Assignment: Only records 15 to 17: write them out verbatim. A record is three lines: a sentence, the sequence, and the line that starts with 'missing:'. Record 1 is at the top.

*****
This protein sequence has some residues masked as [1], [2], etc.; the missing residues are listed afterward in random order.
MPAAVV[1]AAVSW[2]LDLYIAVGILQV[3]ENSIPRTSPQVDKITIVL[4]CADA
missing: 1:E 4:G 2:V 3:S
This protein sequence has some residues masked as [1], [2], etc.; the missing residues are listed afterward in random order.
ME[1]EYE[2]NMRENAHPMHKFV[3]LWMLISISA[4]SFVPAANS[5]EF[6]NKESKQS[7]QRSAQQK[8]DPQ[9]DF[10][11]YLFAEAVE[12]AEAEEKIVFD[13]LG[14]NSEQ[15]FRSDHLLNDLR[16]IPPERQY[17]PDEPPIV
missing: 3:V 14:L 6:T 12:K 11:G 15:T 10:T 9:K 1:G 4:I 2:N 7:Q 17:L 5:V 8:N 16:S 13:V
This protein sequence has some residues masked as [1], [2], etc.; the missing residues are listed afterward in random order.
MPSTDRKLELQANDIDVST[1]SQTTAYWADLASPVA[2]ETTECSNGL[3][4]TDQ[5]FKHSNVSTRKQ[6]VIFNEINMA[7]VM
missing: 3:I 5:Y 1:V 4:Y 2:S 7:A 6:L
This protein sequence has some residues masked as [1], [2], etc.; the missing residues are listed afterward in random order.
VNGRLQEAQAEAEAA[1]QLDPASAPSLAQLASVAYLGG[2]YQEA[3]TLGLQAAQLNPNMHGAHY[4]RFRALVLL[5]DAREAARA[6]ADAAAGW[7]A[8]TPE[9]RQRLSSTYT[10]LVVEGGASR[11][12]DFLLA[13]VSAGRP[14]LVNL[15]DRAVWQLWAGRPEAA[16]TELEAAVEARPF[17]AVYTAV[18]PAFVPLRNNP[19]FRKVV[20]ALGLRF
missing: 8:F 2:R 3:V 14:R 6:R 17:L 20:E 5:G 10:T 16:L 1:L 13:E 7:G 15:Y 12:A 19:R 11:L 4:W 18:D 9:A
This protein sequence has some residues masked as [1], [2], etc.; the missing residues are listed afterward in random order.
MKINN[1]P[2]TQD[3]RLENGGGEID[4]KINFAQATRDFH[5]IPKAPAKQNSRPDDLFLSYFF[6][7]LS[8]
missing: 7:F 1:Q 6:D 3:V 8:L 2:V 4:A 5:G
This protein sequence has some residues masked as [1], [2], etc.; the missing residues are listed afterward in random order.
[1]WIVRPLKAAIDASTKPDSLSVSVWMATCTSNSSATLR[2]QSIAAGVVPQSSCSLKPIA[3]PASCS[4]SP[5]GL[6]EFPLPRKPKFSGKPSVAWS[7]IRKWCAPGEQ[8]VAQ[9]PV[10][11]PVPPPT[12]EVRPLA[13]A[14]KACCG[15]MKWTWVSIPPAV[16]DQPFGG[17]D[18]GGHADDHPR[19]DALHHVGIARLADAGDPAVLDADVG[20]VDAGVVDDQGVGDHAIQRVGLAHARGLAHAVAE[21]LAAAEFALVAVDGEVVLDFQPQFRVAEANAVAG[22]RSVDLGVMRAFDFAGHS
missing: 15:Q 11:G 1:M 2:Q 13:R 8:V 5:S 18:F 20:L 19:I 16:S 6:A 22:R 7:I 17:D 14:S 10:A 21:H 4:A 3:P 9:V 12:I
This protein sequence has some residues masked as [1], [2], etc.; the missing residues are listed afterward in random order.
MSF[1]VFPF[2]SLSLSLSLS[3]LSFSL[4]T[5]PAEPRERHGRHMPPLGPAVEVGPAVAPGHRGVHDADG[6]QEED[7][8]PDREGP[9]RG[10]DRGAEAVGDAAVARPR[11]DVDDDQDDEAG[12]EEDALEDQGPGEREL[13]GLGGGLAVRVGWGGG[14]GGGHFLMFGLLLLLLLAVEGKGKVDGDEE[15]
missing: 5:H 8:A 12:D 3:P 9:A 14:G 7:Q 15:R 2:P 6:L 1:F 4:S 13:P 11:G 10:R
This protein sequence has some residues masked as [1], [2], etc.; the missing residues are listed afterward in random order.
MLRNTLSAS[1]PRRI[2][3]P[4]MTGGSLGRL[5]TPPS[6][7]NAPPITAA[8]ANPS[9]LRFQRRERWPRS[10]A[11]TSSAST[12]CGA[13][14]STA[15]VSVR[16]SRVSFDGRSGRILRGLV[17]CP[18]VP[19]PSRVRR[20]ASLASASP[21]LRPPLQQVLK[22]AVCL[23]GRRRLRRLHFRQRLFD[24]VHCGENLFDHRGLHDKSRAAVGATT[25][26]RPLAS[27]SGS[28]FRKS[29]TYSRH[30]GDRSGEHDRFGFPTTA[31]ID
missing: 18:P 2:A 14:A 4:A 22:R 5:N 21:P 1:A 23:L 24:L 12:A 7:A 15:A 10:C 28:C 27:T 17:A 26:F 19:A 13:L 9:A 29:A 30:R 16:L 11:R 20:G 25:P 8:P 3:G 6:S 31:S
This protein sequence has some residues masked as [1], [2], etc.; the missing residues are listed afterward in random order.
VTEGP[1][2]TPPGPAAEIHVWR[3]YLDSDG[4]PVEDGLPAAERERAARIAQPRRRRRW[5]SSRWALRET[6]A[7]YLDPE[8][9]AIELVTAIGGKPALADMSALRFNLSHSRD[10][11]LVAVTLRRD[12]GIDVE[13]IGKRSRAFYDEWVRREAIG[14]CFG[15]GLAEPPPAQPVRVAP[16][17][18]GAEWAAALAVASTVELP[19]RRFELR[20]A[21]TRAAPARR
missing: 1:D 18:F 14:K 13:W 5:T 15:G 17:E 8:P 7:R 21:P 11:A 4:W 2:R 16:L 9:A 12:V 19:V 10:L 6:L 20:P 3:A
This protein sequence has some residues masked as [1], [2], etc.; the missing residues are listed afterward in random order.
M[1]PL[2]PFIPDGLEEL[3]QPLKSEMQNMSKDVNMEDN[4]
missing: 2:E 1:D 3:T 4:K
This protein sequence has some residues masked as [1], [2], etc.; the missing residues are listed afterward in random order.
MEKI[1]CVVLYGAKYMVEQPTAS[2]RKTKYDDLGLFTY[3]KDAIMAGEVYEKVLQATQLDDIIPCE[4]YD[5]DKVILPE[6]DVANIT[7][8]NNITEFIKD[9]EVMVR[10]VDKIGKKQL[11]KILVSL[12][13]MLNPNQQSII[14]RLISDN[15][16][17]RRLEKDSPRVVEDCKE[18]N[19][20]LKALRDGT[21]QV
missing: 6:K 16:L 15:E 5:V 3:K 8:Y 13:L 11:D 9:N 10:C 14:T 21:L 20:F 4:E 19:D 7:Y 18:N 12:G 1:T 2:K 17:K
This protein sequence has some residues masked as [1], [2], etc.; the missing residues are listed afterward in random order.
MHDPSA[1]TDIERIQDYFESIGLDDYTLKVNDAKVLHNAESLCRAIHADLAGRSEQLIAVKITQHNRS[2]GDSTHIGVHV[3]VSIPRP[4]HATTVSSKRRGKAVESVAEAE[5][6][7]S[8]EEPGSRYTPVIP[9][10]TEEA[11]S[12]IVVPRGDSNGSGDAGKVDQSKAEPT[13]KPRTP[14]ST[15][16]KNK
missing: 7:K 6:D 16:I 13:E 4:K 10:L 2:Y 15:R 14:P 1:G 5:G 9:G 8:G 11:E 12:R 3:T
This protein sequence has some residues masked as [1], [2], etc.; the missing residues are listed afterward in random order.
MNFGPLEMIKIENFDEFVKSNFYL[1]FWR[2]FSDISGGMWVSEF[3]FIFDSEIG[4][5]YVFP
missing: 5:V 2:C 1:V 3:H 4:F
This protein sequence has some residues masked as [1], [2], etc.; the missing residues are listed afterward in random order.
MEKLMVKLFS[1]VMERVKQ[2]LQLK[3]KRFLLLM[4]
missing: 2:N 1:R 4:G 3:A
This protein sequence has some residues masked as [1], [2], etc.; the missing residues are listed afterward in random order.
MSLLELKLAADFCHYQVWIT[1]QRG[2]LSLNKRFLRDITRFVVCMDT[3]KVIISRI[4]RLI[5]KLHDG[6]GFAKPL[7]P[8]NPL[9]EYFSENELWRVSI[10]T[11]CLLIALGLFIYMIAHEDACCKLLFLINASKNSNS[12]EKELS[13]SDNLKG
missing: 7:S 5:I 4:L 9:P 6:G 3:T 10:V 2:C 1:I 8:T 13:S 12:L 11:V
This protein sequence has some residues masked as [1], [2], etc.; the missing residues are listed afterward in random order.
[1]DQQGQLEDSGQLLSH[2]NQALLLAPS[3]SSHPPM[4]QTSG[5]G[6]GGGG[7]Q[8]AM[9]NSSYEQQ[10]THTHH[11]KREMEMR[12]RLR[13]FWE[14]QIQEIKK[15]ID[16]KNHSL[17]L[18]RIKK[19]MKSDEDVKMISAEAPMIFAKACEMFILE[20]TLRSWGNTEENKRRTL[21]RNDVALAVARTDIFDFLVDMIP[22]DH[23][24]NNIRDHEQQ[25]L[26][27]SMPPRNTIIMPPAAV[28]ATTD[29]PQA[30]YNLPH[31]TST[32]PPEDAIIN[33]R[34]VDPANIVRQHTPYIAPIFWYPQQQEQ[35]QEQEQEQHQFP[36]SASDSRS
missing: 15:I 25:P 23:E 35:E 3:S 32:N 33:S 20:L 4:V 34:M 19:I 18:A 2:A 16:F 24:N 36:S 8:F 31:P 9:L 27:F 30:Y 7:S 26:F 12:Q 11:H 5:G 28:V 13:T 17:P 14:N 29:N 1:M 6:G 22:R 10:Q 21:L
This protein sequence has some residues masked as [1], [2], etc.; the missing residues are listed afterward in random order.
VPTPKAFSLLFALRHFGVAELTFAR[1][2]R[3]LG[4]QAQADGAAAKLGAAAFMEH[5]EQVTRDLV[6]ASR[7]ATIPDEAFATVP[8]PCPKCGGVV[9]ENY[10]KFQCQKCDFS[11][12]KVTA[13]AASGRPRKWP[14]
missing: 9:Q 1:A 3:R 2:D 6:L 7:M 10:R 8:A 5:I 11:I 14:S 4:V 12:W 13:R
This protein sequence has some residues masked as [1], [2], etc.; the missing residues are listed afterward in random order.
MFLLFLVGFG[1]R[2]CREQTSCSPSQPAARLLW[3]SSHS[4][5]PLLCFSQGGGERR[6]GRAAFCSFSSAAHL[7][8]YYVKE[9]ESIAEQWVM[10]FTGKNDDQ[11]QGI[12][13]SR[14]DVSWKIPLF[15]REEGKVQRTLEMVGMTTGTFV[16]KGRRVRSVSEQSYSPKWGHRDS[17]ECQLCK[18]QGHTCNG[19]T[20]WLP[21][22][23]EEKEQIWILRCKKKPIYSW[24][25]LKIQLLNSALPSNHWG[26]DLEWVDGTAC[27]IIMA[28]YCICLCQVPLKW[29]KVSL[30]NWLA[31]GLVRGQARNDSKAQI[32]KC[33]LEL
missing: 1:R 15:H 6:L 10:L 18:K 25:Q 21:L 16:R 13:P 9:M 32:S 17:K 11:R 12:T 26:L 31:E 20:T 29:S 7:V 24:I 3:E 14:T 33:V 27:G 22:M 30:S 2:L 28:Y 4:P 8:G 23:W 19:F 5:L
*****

This protein sequence has some residues masked as [1], [2], etc.; the missing residues are listed afterward in random order.
MSLLELKLAADFCHYQVWIT[1]QRG[2]LSLNKRFLRDITRFVVCMDT[3]KVIISRI[4]RLI[5]KLHDG[6]GFAKPL[7]P[8]NPL[9]EYFSENELWRVSI[10]T[11]CLLIALGLFIYMIAHEDACCKLLFLINASKNSNS[12]EKELS[13]SDNLKG
missing: 7:S 5:I 4:L 9:P 6:G 3:T 10:V 2:C 1:I 8:T 13:S 12:L 11:V
This protein sequence has some residues masked as [1], [2], etc.; the missing residues are listed afterward in random order.
[1]DQQGQLEDSGQLLSH[2]NQALLLAPS[3]SSHPPM[4]QTSG[5]G[6]GGGG[7]Q[8]AM[9]NSSYEQQ[10]THTHH[11]KREMEMR[12]RLR[13]FWE[14]QIQEIKK[15]ID[16]KNHSL[17]L[18]RIKK[19]MKSDEDVKMISAEAPMIFAKACEMFILE[20]TLRSWGNTEENKRRTL[21]RNDVALAVARTDIFDFLVDMIP[22]DH[23][24]NNIRDHEQQ[25]L[26][27]SMPPRNTIIMPPAAV[28]ATTD[29]PQA[30]YNLPH[31]TST[32]PPEDAIIN[33]R[34]VDPANIVRQHTPYIAPIFWYPQQQEQ[35]QEQEQEQHQFP[36]SASDSRS
missing: 15:I 25:P 23:E 35:E 3:S 32:N 33:S 20:L 4:V 34:M 19:I 18:A 2:A 16:F 24:N 36:S 8:F 31:P 9:L 27:F 30:Y 7:S 26:F 12:Q 11:H 5:G 28:V 13:T 17:P 14:N 29:N 1:M 6:G 22:R 10:Q 21:L
This protein sequence has some residues masked as [1], [2], etc.; the missing residues are listed afterward in random order.
VPTPKAFSLLFALRHFGVAELTFAR[1][2]R[3]LG[4]QAQADGAAAKLGAAAFMEH[5]EQVTRDLV[6]ASR[7]ATIPDEAFATVP[8]PCPKCGGVV[9]ENY[10]KFQCQKCDFS[11][12]KVTA[13]AASGRPRKWP[14]
missing: 9:Q 1:A 3:R 2:D 6:L 7:M 10:R 8:A 5:I 11:I 14:S 4:V 12:W 13:R